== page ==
First, you need to create a Fluentd image with the needed plugins: elasticsearch and input-gelf. You can use the following Dockerfile that should be created inside a fluentd directory.

FROM fluent/fluentd:v1.3-debian
RUN ["gem", "install", "fluent-plugin-elasticsearch", "--version", "3.7.0"]
RUN ["gem", "install", "fluent-plugin-input-gelf", "--version", "0.3.1"]

You can build the image or let docker-compose build it for you.

Then you need to create a fluentd configuration file inside $HOME/fluentd/fluent.conf

<source>
  type gelf
  tag example.gelf
  bind 0.0.0.0
  port 12201
</source>

<match example.gelf>
  @type elasticsearch
  host elasticsearch
  port 9200
  logstash_format true
</match>

Finally, launch the components that compose the EFK Stack:

  • Elasticsearch

  • Fluentd

  • Kibana

You can do this via the following docker-compose file that you can launch via docker-compose run -d:

version: '3.2'

services:
  elasticsearch:
    image: docker.elastic.co/elasticsearch/elasticsearch-oss:6.8.2
    ports:
      - "9200:9200"
      - "9300:9300"
    environment:
      ES_JAVA_OPTS: "-Xms512m -Xmx512m"
    networks:
      - efk

  fluentd:
    build: fluentd
    ports:
      - "12201:12201/udp"
    volumes:
      - source: $HOME/fluentd
        target: /fluentd/etc
        type: bind
    networks:
      - efk
    depends_on:
      - elasticsearch

  kibana:
    image: docker.elastic.co/kibana/kibana-oss:6.8.2
    ports:
      - "5601:5601"
    networks:
      - efk
    depends_on:
      - elasticsearch

networks:
  efk:
    driver: bridge

Launch your application, you should see your logs arriving inside EFK: you can use Kibana available at http://localhost:5601/ to access them.

Fluentd alternative: use Syslog

You can also send your logs to Fluentd using a Syslog input. As opposed to the GELF input, the Syslog input will not render multiline logs in one event, that’s why we advise to use the GELF input that we implement in Quarkus.

First, you need to create a Fluentd image with the elasticsearch plugin. You can use the following Dockerfile that should be created inside a fluentd directory.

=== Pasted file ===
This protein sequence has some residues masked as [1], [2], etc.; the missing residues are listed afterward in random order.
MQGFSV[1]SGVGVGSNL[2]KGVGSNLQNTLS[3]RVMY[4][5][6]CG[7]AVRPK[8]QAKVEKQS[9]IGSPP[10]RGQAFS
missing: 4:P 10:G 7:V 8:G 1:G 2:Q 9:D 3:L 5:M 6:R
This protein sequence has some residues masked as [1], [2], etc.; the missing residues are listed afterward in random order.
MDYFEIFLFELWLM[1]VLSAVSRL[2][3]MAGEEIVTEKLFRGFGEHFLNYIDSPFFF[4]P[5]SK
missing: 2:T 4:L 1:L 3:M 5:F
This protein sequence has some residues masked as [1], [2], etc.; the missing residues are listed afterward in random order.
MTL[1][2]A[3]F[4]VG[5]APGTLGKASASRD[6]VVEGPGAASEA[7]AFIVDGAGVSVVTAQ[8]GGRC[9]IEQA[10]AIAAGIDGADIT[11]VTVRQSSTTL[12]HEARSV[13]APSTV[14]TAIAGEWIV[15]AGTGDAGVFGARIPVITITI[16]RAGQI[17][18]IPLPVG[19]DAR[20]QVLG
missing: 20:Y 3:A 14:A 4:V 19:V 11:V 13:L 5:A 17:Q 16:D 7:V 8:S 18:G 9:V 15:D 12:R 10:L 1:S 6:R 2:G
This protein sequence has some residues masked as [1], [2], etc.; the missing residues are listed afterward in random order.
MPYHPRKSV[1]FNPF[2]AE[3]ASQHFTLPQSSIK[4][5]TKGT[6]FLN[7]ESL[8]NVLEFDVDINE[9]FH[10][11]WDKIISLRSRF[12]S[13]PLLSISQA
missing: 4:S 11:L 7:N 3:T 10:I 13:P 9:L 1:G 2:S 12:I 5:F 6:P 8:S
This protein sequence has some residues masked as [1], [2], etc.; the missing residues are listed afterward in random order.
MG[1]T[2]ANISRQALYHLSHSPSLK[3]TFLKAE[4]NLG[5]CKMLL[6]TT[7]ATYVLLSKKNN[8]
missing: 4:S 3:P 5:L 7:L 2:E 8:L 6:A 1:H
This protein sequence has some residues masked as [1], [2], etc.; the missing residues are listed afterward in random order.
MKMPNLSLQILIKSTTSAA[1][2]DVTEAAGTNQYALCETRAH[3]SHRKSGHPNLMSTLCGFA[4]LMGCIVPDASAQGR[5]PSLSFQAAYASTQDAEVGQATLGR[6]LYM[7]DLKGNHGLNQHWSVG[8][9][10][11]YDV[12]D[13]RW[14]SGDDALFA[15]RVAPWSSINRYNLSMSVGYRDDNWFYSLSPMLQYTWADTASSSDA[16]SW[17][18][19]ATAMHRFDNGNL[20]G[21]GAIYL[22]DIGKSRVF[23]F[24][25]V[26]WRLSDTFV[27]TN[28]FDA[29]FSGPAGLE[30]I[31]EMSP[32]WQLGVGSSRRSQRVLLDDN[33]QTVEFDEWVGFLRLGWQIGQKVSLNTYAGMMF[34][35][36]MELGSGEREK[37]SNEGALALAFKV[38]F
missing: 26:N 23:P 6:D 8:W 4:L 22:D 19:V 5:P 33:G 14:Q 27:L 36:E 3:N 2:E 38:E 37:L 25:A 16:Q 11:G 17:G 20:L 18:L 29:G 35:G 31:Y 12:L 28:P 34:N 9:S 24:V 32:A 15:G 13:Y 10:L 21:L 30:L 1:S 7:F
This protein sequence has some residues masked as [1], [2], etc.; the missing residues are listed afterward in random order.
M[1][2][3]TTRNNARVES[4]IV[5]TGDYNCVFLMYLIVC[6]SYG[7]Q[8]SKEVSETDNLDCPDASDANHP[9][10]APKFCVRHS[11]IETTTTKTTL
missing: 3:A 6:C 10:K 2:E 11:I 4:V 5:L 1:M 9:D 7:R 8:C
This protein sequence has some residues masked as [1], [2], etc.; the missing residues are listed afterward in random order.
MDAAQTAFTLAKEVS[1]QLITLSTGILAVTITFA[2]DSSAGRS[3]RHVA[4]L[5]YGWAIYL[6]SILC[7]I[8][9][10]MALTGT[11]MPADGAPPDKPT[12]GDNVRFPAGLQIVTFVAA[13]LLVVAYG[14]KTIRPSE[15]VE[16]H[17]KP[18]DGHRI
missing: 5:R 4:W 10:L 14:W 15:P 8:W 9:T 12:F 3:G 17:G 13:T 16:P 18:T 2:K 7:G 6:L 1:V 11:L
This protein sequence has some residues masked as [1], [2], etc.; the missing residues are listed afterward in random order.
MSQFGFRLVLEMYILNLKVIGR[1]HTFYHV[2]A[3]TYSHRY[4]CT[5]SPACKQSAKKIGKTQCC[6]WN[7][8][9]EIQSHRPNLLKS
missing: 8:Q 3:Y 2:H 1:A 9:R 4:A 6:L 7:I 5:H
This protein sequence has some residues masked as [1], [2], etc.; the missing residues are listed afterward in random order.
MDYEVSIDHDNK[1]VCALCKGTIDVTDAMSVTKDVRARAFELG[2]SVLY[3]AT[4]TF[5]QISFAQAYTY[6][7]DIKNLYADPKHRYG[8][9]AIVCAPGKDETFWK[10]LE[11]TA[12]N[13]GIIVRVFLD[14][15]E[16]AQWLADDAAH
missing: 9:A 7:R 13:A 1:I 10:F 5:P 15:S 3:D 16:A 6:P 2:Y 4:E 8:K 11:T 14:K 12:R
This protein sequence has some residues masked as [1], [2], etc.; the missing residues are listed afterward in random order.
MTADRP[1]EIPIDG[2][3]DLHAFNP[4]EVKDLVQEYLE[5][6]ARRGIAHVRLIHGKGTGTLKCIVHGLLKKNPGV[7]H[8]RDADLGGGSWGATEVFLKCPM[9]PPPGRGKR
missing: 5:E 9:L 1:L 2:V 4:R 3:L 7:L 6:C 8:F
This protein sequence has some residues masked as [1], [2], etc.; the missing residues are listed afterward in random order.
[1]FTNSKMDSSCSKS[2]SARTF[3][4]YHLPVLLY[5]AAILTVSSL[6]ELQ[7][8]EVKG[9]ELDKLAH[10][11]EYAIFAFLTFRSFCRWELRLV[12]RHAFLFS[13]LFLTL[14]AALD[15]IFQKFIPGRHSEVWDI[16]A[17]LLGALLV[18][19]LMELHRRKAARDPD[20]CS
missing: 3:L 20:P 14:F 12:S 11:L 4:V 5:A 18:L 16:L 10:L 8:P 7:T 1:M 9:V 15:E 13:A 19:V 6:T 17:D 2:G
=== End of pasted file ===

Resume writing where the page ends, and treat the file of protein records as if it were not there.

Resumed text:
FROM fluent/fluentd:v1.3-debian
RUN ["gem", "install", "fluent-plugin-elasticsearch", "--version", "3.7.0"]

Then, you need to create a fluentd configuration file inside $HOME/fluentd/fluent.conf

<source>
  @type syslog
  port 5140
  bind 0.0.0.0
  message_format rfc5424
  tag system
</source>

<match **>
  @type elasticsearch
  host elasticsearch
  port 9200
  logstash_format true
</match>

Then, launch the components that compose the EFK Stack:

  • Elasticsearch

  • Fluentd

  • Kibana

You can do this via the following docker-compose file that you can launch via docker-compose run -d:

version: '3.2'

services:
  elasticsearch:
    image: docker.elastic.co/elasticsearch/elasticsearch-oss:6.8.2
    ports:
      - "9200:9200"
      - "9300:9300"
    environment:
      ES_JAVA_OPTS: "-Xms512m -Xmx512m"
    networks:
      - efk

  fluentd:
    build: fluentd
    ports:
      - "5140:5140/udp"
    volumes:
      - source: $HOME/fluentd
        target: /fluentd/etc
        type: bind
    networks:
      - efk
    depends_on:
      - elasticsearch

  kibana:
    image: docker.elastic.co/kibana/kibana-oss:6.8.2
    ports:
      - "5601:5601"
    networks:
      - efk
    depends_on:
      - elasticsearch

networks:
  efk:
    driver: bridge

Finally, configure your application to send logs to EFK using Syslog:

quarkus.log.syslog.enable=true
quarkus.log.syslog.endpoint=localhost:5140
quarkus.log.syslog.protocol=udp
quarkus.log.syslog.app-name=quarkus
quarkus.log.syslog.hostname=quarkus-test

Launch your application, you should see your logs arriving inside EFK: you can use Kibana available at http://localhost:5601/ to access them.

Configuration Reference

Configuration is done through the usual application.properties file.

Configuration property fixed at build time - All other configuration properties are overridable at runtime

Configuration property

Type

Default

Determine whether to enable the GELF logging handler

boolean

false

Hostname/IP-Address of the Logstash/Graylog Host By default it uses UDP, prepend tcp: to the hostname to switch to TCP, example: "tcp:localhost"

string

localhost

int

12201

GELF version: 1.0 or 1.1

string

1.1

Whether to post Stack-Trace to StackTrace field.

boolean

true

Only used when extractStackTrace is true. A value of 0 will extract the whole stack trace. Any positive value will walk the cause chain: 1 corresponds with exception.getCause(), 2 with exception.getCause().getCause(), …​ Negative throwable reference walk the exception chain from the root cause side: -1 will extract the root cause, -2 the exception wrapping the root cause, …​

int

0

Whether to perform Stack-Trace filtering

boolean

false

Java date pattern, see java.text.SimpleDateFormat

string

yyyy-MM-dd HH:mm:ss,SSS

The logging-gelf log level.

Level

ALL

Name of the facility.

string

jboss-logmanager

Whether to include all fields from the MDC.

boolean

false

Post additional fields

Type

Default

string

required

Additional field type specification. Supported types: String, long, Long, double, Double and discover. Discover is the default if not specified, it discovers field type based on parseability.

string

discover

This extension uses the logstash-gelf library that allow more configuration options via system properties, you can access its documentation here: https://logging.paluch.biz/ .